re: [DMCForum] BTTF actress dies..
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re: [DMCForum] BTTF actress dies..
- From: "Jack Stiefel" <jackstiefel@xxxxxxxxxxxxxxxxxxx>
- Date: Thu, 1 Dec 2005 11:33:00 -0500
Very sad I always liked her
Jack Stiefel - Tampa, FL
DMC VIN 03461 & 16879
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Sent wirelessly from my Treo 650. Please be gentle with spelling errors.
From: Marc Levy <malevy_nj@xxxxxxxxx>
Sent: 1 Dec 2005 16:18:02 -0000
Subject: [DMCForum] BTTF actress dies..
Wendie Jo Sperber did not appear in every movie of
the 1970s and 1980s. She was only in the ones that
seemed to make the summers go by faster.
Sperber, the boisterous character actress who chased
the Beatles in I Wanna Hold Your Hand, played Marty
McFly's sister in the Back to the Future franchise,
and kept Tom Hanks' cross-dressing secret in TV's
Bosom Buddies, died Tuesday, losing a long battle to
breast cancer. She was 47.
"The memory of Wendie Jo is that of a walking
inspiration," Hanks said in a statement Wednesday.
"...We are going to miss her as surely as we are all
better for knowing her."
Hanks was a booster of Sperber's weSPARK, a cancer
support center she founded in 2001 in Sherman Oaks,
California. "SPARK" stands for "Support, Prevention,
Acceptance, Recovery and Knowledge." Sperber found
that she needed to draw on all of those resources when
she received her first cancer diagnosis in 1997.
"The words 'you've got cancer' forever changed my
life," Sperber wrote in a recent message on the
organization's Website, weSPARK.org.
Shortly after the center opened its doors, Sperber's
cancer advanced to her lungs, bones and brain. "Once
again, I was shocked, frightened," she wrote, "but not
Sperber applied a similar spunk to her acting career.
Though not a star, she was a face--a familiar face.
Her specialty was hysteria, typified by her flying
leap from the moving car in I Wanna Hold Your
Hand--the better for her star-struck 1960s teenager to
try to snag tickets to see the Beatles on Ed Sullivan.
Released in 1978, I Wanna Hold Your Hand was the Los
Angeles-born Sperber's first featured film role. It
also was the first feature for director Robert
Zemeckis, who later cast Sperber in his 1980 comedy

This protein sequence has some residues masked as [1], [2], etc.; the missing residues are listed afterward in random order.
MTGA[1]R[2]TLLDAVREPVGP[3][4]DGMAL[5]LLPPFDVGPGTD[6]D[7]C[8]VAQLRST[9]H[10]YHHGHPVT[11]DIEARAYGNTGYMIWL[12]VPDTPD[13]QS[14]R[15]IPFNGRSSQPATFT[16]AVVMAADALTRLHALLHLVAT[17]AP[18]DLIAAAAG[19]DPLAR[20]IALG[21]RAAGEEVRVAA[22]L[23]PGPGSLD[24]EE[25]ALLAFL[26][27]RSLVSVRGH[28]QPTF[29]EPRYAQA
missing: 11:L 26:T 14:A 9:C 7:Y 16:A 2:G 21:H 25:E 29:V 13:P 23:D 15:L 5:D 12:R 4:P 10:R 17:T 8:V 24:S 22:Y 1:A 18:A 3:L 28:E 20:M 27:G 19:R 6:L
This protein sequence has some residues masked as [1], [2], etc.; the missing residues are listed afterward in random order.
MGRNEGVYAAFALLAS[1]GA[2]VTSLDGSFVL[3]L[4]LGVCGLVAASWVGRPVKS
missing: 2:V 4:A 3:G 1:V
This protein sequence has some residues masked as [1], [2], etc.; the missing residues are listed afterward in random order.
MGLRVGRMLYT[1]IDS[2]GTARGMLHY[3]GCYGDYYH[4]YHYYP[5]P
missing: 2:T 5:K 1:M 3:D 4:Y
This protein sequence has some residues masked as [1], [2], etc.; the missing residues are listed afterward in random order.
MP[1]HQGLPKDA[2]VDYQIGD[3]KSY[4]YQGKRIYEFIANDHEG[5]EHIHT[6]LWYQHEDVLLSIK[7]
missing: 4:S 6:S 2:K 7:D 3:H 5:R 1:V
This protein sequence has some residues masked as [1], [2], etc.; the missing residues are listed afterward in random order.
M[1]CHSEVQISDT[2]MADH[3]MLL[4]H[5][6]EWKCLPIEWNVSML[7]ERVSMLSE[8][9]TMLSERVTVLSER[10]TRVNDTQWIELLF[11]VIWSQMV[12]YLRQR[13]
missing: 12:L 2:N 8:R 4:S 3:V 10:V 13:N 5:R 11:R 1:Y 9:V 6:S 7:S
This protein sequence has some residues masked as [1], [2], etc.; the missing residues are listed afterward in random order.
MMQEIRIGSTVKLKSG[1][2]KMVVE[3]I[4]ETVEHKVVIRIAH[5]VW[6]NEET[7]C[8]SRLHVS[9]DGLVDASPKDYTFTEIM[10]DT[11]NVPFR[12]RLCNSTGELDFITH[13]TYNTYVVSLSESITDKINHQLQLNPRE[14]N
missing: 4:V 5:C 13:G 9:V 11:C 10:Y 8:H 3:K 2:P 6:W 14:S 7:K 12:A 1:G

Used Cars and his 1985 blockbuster Back to the Future.
(Sperber also appeared in 1989's Back to the Future,
Part III.) Steven Spielberg, who executive
produced I Wanna Hold Your Hand, enlisted Sperber in
his first--and last--big-budget comedy, 1979's 1941.
Sperber's other Comedy Central-ready credits include
Corvette Summer, Moving Violations and Stewardess
On television, Sperber costarred with Hanks in his
breakthrough 1980-82 sitcom, Bosom Buddies. She later
appeared in his 1984 big-screen comedy, Bachelor
Party, yet another summer-vacation staple of basic
On Bosom Buddies, Hanks and Peter Scolari played two
men who dressed as women in order to rent an apartment
in an girls-only building; Sperber played their
neighbor--the only one with insider knowledge of their
charade. Sperber's character was hopelessly in love
with Scolari's character--hopelessly, because
Sperber's type didn't get the guy. Because Sperber's
type was, in two words, not thin.
Sperber's not-thinness led to steady supporting and
character work, and finally a lead in the 1990 Fox
sitcom, Babes, about three not-thin sisters. The show
lasted just one season.
Even after cancer struck, Sperber continued to amass
credits--from a 1998 episode of Murphy Brown dealing
with its title character's own chemotherapy woes, to a
recurring role on the 2002-05 sitcom, 8 Simple Rules.
Survivors include a son, a daughter and her "dream" of
a support organization.
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